Whether that's a realistic assumption is questionable.
Atomic Energy of Canada Ltd. is pushing a scheme to build eight new reactors in Ontario, but the province has already been badly burned by reactors that chronically were late, had huge cost overruns and were unreliable.
Another assumption in Hughes' analysis is that power production from renewable sources will jump about 12-fold by 2025.
If atomic production doesn't double, or renewable sources don't develop, the pressure on gas-fired power generation will be even more severe. Higher demand in the face of diminishing natural-gas supply invariably will translate into increased prices.
Increased hydro-electric generation is not seen as new supply source, since Ontario has already developed most of the sites suitable for big hydro projects.
The Hughes analysis ties Ontario's electricity supply directly into the over-all North American energy picture, since natural gas is traded on a continental market basis.
The squeeze on natural gas is not confined to Canada. The United States, too, is facing tighter gas supplies, Hughes points out.
The Americans are building more gas-fired generators, even though their natural-gas output peaked in 2001 and has been declining at an annual rate of 1.1 per cent ever since. Despite sagging production, the Energy Information Administration projects a 1 per cent annual increase in gas production through 2010 in order to meet U.S. needs.
Gas producers are eager to drill in the Pacific Ocean, off British Columbia, but even if that goes ahead and the expected deposits materialize, Hughes notes that the total estimated reserve would only be equivalent to about five months' worth of U.S. consumption.
"If supply and demand forecasts are to be believed, there appear to be serious shortfalls in continental natural gas coming," says Hughes' report.
One solution could be to import more liquefied natural gas by tanker from outside North America.
But that would require a huge new investment in facilities to chill the gas to liquid form, ships to carry it to market, and terminals to receive and distribute the gas.
The process also involves boiling off methane contained in the gas into the atmosphere - and methane is among the most potent greenhouse gases.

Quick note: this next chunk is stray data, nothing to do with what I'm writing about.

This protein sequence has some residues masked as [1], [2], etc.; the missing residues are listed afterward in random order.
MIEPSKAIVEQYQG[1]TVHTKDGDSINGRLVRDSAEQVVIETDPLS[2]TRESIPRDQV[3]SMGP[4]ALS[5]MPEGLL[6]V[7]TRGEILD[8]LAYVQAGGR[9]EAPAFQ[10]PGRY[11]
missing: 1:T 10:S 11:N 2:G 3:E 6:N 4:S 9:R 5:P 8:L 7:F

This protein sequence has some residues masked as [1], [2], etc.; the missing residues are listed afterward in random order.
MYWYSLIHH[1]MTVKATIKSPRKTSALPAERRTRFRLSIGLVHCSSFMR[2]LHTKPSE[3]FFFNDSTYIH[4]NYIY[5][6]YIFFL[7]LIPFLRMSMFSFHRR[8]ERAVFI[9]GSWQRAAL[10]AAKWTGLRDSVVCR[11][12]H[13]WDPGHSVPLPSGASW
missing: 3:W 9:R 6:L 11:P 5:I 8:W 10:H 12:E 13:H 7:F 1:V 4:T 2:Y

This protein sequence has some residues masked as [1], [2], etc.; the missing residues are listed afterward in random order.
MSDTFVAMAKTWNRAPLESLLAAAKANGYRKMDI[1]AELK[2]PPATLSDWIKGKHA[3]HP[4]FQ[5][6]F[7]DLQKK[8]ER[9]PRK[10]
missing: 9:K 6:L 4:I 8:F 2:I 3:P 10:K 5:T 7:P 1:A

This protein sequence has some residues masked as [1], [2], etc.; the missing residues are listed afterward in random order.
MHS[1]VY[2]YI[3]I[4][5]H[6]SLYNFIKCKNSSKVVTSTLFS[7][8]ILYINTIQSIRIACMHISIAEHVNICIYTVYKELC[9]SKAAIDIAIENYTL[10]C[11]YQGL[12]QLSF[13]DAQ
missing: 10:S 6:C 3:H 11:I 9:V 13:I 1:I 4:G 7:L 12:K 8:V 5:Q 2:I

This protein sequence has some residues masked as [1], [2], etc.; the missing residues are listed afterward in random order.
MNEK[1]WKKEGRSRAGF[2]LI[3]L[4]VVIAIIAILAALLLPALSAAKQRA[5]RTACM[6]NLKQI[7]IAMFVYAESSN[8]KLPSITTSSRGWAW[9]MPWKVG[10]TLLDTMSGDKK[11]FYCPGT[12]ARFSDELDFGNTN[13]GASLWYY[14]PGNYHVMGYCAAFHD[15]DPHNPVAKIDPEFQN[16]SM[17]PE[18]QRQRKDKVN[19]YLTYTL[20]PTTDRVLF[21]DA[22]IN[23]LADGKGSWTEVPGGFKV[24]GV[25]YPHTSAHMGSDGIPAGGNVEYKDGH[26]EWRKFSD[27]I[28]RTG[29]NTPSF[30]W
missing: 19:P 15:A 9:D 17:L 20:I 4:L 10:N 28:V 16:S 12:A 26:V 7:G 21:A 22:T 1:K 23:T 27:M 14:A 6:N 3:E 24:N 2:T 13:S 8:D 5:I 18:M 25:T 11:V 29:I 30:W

Alternative fuels to natural gas are coal - which Ontario has ruled out - and oil whose reserves are also low.
Another way of preserving natural gas as a fuel is to shut down industries that use it as a feedstock - but that would knock a huge hole in North America's fertilizer and chemical industries that use it as a raw material.
Extracting methane by drilling into coal beds is another option, but existing production is negligible and even a big effort to boost production would only stall the decline in gas output for a few years.
What about oil? Worldwide, discoveries peaked in 1965, and since about 1980 consumption has outstripped new discovery.
"We've been eating into the oil bank account," says Hughes. "We're using at least two barrels of oil for every one that's being added to the reserve bank."
Canada and Venezuela have huge oil-sands reserves, but extracting oil from them is costly and, ironically, requires large amounts of energy. Moreover, building the plants to refine heavy oil is slow.
The energy board projections on which Hughes bases his analysis show steadily rising demand for energy. That could be moderated by improved conservation and efficiency, Hughes says, but it's unlikely to be the whole solution.
Ontario's task force on electricity supply and conservation - which had access to the Hughes presentation - calls for a "balanced approach" to eliminating coal, with new gas-fired generators, more renewable power and added nuclear and hydro-electric capacity.
Hughes' analysis shows it won't be easy getting there.